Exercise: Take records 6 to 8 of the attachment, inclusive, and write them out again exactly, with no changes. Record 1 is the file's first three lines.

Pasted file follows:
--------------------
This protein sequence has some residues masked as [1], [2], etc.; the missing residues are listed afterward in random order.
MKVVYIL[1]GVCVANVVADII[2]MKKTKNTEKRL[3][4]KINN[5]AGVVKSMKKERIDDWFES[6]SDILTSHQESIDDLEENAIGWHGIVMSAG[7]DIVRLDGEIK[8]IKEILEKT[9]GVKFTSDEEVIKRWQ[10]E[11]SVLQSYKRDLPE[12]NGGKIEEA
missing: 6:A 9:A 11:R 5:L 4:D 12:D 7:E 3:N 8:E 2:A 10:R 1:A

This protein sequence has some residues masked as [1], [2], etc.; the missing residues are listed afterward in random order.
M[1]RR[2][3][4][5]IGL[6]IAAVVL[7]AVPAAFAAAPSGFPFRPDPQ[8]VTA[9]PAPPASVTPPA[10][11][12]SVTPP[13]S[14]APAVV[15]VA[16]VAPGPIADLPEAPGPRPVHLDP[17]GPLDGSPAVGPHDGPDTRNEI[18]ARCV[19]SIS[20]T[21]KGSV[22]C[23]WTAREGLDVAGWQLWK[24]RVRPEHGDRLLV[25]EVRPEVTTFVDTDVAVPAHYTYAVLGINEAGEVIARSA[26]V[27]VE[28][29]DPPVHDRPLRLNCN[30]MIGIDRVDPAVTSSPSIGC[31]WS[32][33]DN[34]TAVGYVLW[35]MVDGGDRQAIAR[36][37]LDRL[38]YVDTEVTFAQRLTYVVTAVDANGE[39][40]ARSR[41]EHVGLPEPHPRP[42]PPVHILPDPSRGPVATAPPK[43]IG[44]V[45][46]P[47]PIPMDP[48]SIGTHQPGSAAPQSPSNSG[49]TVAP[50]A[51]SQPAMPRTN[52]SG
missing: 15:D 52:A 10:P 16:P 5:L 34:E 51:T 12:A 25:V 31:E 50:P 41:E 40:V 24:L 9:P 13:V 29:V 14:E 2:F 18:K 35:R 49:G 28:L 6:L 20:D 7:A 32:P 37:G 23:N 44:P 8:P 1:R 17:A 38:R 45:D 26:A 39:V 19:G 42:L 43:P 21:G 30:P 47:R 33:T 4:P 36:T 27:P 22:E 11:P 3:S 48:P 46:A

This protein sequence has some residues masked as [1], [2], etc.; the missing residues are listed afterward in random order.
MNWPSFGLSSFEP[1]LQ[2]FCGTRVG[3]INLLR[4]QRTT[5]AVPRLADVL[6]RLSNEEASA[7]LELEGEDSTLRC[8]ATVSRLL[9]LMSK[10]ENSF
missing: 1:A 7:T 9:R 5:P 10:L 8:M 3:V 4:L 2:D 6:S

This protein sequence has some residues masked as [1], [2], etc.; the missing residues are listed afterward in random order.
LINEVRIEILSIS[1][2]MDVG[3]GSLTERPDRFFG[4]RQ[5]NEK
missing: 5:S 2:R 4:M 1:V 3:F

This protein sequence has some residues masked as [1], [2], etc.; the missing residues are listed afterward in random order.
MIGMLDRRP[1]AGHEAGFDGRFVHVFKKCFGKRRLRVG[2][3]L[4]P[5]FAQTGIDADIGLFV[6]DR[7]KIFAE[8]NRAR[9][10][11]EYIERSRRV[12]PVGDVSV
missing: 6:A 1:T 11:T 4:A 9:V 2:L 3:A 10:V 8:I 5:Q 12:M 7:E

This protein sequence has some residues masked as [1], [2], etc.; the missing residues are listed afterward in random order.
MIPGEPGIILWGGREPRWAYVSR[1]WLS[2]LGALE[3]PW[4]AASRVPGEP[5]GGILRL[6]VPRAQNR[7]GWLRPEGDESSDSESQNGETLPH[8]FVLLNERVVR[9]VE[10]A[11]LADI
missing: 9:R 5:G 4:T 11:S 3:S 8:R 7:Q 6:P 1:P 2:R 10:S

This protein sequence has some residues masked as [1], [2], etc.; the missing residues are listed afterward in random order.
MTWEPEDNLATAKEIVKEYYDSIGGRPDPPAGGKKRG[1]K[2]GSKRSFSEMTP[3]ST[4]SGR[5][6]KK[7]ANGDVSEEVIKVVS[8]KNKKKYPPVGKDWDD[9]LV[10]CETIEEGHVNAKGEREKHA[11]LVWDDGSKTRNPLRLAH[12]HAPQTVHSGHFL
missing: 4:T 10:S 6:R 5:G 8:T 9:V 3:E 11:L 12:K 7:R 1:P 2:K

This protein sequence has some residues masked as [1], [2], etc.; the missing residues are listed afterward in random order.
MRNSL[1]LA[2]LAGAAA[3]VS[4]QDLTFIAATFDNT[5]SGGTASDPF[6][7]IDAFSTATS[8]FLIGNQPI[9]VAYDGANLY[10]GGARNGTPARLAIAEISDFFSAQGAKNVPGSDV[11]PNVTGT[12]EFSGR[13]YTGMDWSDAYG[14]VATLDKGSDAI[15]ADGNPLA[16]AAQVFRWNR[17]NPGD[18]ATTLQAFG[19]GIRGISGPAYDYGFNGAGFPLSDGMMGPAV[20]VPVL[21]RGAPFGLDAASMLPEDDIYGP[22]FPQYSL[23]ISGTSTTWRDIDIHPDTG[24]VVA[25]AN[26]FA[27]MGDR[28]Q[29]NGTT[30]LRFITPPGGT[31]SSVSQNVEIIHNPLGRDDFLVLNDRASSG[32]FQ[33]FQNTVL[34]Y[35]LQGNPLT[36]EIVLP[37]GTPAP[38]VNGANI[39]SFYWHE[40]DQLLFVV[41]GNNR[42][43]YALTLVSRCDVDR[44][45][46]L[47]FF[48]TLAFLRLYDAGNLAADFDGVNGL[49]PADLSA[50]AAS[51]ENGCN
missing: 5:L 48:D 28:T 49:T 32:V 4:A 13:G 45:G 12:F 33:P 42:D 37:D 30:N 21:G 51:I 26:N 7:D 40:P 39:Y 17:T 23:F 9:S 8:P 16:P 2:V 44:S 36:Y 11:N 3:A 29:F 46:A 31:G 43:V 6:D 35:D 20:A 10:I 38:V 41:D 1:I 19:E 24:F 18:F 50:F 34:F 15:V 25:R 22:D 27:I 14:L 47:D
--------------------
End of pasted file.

This protein sequence has some residues masked as [1], [2], etc.; the missing residues are listed afterward in random order.
MIPGEPGIILWGGREPRWAYVSR[1]WLS[2]LGALE[3]PW[4]AASRVPGEP[5]GGILRL[6]VPRAQNR[7]GWLRPEGDESSDSESQNGETLPH[8]FVLLNERVVR[9]VE[10]A[11]LADI
missing: 9:R 5:G 4:T 11:S 3:S 8:R 7:Q 6:P 1:P 2:R 10:S

This protein sequence has some residues masked as [1], [2], etc.; the missing residues are listed afterward in random order.
MTWEPEDNLATAKEIVKEYYDSIGGRPDPPAGGKKRG[1]K[2]GSKRSFSEMTP[3]ST[4]SGR[5][6]KK[7]ANGDVSEEVIKVVS[8]KNKKKYPPVGKDWDD[9]LV[10]CETIEEGHVNAKGEREKHA[11]LVWDDGSKTRNPLRLAH[12]HAPQTVHSGHFL
missing: 4:T 10:S 6:R 5:G 8:T 9:V 3:E 11:L 12:K 7:R 1:P 2:K

This protein sequence has some residues masked as [1], [2], etc.; the missing residues are listed afterward in random order.
MRNSL[1]LA[2]LAGAAA[3]VS[4]QDLTFIAATFDNT[5]SGGTASDPF[6][7]IDAFSTATS[8]FLIGNQPI[9]VAYDGANLY[10]GGARNGTPARLAIAEISDFFSAQGAKNVPGSDV[11]PNVTGT[12]EFSGR[13]YTGMDWSDAYG[14]VATLDKGSDAI[15]ADGNPLA[16]AAQVFRWNR[17]NPGD[18]ATTLQAFG[19]GIRGISGPAYDYGFNGAGFPLSDGMMGPAV[20]VPVL[21]RGAPFGLDAASMLPEDDIYGP[22]FPQYSL[23]ISGTSTTWRDIDIHPDTG[24]VVA[25]AN[26]FA[27]MGDR[28]Q[29]NGTT[30]LRFITPPGGT[31]SSVSQNVEIIHNPLGRDDFLVLNDRASSG[32]FQ[33]FQNTVL[34]Y[35]LQGNPLT[36]EIVLP[37]GTPAP[38]VNGANI[39]SFYWHE[40]DQLLFVV[41]GNNR[42][43]YALTLVSRCDVDR[44][45][46]L[47]FF[48]TLAFLRLYDAGNLAADFDGVNGL[49]PADLSA[50]AAS[51]ENGCN
missing: 5:L 48:D 28:T 49:T 32:V 4:A 13:G 45:G 12:F 33:P 42:D 37:D 30:N 21:G 51:I 26:N 7:D 40:P 39:Y 17:T 23:F 9:S 8:P 16:P 2:V 44:S 36:Y 11:N 3:A 29:F 46:A 31:G 43:V 6:D 35:D 20:A 10:I 38:V 41:D 1:I 19:E 24:F 18:F 50:F 34:F 15:V 25:R 22:D 27:I 14:L 47:D